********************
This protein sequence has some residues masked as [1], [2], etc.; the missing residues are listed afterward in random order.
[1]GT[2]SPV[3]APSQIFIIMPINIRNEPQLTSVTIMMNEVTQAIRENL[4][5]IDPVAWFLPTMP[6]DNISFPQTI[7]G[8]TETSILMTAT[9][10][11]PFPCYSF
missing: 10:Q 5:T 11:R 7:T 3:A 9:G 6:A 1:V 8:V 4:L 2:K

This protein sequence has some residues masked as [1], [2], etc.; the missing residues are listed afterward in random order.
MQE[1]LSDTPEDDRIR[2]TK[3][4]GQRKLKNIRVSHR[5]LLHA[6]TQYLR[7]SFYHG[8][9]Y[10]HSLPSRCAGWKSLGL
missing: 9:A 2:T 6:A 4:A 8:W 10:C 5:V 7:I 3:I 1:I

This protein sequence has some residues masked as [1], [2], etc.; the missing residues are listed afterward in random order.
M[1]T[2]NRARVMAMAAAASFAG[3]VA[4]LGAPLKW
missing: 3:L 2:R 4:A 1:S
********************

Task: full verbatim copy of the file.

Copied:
This protein sequence has some residues masked as [1], [2], etc.; the missing residues are listed afterward in random order.
[1]GT[2]SPV[3]APSQIFIIMPINIRNEPQLTSVTIMMNEVTQAIRENL[4][5]IDPVAWFLPTMP[6]DNISFPQTI[7]G[8]TETSILMTAT[9][10][11]PFPCYSF
missing: 10:Q 5:T 11:R 7:T 3:A 9:G 6:A 1:V 8:V 4:L 2:K

This protein sequence has some residues masked as [1], [2], etc.; the missing residues are listed afterward in random order.
MQE[1]LSDTPEDDRIR[2]TK[3][4]GQRKLKNIRVSHR[5]LLHA[6]TQYLR[7]SFYHG[8][9]Y[10]HSLPSRCAGWKSLGL
missing: 9:A 2:T 6:A 4:A 8:W 10:C 5:V 7:I 3:I 1:I

This protein sequence has some residues masked as [1], [2], etc.; the missing residues are listed afterward in random order.
M[1]T[2]NRARVMAMAAAASFAG[3]VA[4]LGAPLKW
missing: 3:L 2:R 4:A 1:S